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Non-QM’s Year Of Living Dangerously
It’s just past a year since the bottom fell out of the Non-QM mortgage space, creating what industry insider call “The Pause,” as investors dropped out of that category and lending ground down for months. The biggest takeaway from what started in March 2020? It’s kind of twisted, but follow along:
People need to be more important than profits. Yet… the reason profits plummeted and the Non-QM market almost collapsed was the overwhelming necessity to protect people.
With a year of hindsight, folks in the market space now know what they would do differently – from being less quick to cut to not being aggressive enough to grab even more market share. Granted, they’re primed with reasons they spout quickly for the actions they took, but many Non-QM insiders are candid and willing to admit missteps were made.
Tom Hutchens is executive vice president of production for Angel Oak Mortgage Solutions. With over 18 years in the mortgage industry, he has seen all the economy can do to the business. He’s frank about how Angel Oak reacted initially when commerce came to a terrifying halt in mid-March 2020.
In a phone interview not long before the first anniversary, he recalled the chaos everyone was facing. Who knew what the effects of a pandemic were going to be? But the economy was put on hold, and investors were scaling back sharply. “We had to make tough decisions quickly. We didn’t know the scale of what was happening.”
“Business came back so quickly,” he acknowledges. “But we didn’t know” it would when everything went on pause.
“We should have just kept entire company together,” Hutchens says in hindsight. “But we didn’t know that rates would drop to the lowest in history and the mortgage industry would do more volume. From an operations standpoint, we got pretty lean. We let go 80% of our ops team and 50% of the sales team. A lot came back but a lot of ops people were snapped up by agencies.”
Then he adds, “Maybe we should have made different decisions.”
A Different Reaction
Robert Senko, president of ACC Mortgage, didn’t have to make those decisions. His claim to fame is that his company never stopped making Non-QM loans. His decision wasn’t made recklessly. He wasn’t a rebel questioning the scientists. “I was the guy during COVID in Costco with a full flatbed of toilet paper, cleaning supplies and dry goods. I stocked up.”
He didn’t need to stock up at ACC because the coffers were already full, metaphorically speaking. “My philosophy has always been to be nimble enough to adjust.” Senko said he saw companies when he first started 30 years ago fly high and then plummet when a rate increase put them out of business.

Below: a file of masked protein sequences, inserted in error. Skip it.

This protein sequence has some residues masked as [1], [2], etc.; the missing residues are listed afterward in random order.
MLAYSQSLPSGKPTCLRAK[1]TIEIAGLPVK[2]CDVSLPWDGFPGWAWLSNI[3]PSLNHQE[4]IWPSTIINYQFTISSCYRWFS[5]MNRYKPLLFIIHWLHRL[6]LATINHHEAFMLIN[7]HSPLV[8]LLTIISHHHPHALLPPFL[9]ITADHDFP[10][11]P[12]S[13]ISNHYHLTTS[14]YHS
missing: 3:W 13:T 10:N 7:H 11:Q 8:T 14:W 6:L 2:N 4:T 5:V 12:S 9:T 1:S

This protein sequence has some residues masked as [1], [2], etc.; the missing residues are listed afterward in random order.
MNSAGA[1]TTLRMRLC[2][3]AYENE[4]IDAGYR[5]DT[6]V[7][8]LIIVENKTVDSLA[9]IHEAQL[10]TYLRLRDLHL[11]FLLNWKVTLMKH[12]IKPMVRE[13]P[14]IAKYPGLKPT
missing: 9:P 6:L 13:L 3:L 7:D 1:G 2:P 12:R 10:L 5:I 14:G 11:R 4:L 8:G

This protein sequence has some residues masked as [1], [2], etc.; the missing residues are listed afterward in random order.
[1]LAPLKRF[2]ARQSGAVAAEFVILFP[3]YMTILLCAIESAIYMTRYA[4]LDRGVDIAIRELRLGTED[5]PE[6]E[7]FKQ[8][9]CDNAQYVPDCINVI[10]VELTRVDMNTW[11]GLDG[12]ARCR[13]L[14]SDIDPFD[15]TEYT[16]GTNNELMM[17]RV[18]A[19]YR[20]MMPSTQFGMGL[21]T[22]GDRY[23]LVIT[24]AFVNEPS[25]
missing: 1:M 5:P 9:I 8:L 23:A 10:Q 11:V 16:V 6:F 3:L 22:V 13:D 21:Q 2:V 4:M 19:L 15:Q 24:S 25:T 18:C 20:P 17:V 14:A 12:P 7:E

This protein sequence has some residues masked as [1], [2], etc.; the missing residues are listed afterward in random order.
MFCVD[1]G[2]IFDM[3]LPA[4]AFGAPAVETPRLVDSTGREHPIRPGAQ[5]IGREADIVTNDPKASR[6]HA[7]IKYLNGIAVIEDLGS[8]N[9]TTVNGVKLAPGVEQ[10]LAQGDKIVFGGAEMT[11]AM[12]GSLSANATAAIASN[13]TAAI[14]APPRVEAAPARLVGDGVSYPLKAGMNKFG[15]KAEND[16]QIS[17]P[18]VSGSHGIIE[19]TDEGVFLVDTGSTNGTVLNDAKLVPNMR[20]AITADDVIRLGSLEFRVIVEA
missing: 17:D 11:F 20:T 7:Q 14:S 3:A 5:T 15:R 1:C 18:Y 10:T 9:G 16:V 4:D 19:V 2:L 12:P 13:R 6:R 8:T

His desire when he started ACC in 1999 was to always be able to adjust. He saw the crash coming in 2007 and pivoted. With a right balance of assets, he was able to pivot when the pandemic struck.
‘Hogs Get Slaughtered’
Senko uses a porcine analogy to explain why the nimble survive. “It’s an age-old discussion – pigs get fat and hogs get slaughtered. Everyone thinks every day is going to be great. You don’t need a rainy day fund or the spigot will not close. It’s a mistake not recognizing the reality and fickleness of the capital markets that can turn on a dime.”
Employees were furloughed at ACC, Senko admits, but the lights kept burning and the doors stayed open. About 12 people out of 50 had their lives put on pause, but most quickly returned. When the market flowed back, ACC wasn’t starting from a standstill.
Still, the company needed to make adjustments, some of which it has retained. Critically, ACC changed the compensation structure for its account executives. Commissions became the income stream, not salaries plus commission. It’s one COVID takeaway the company is going to keep.
Senko recalled a story a consultant had told him. The consultant was working for the United States Postal Service during the anthrax scare. “Everybody was in a panic,” Senko recalled. Years later he and the consultant still talk about that scare and this stuck with him: “It’s easy to shut down a business. It’s harder to restart. A lot of business struggled to regain their footing.”
Lessons Learned But…
Jim Anderson, Chief Marketing Officer, Finance of America Mortgage, says his company would do nothing different in hindsight. “We stopped and took inventory of where the market was, and liquidated assets as appropriate based on the available information and thought about how we do this better and safer for our customers.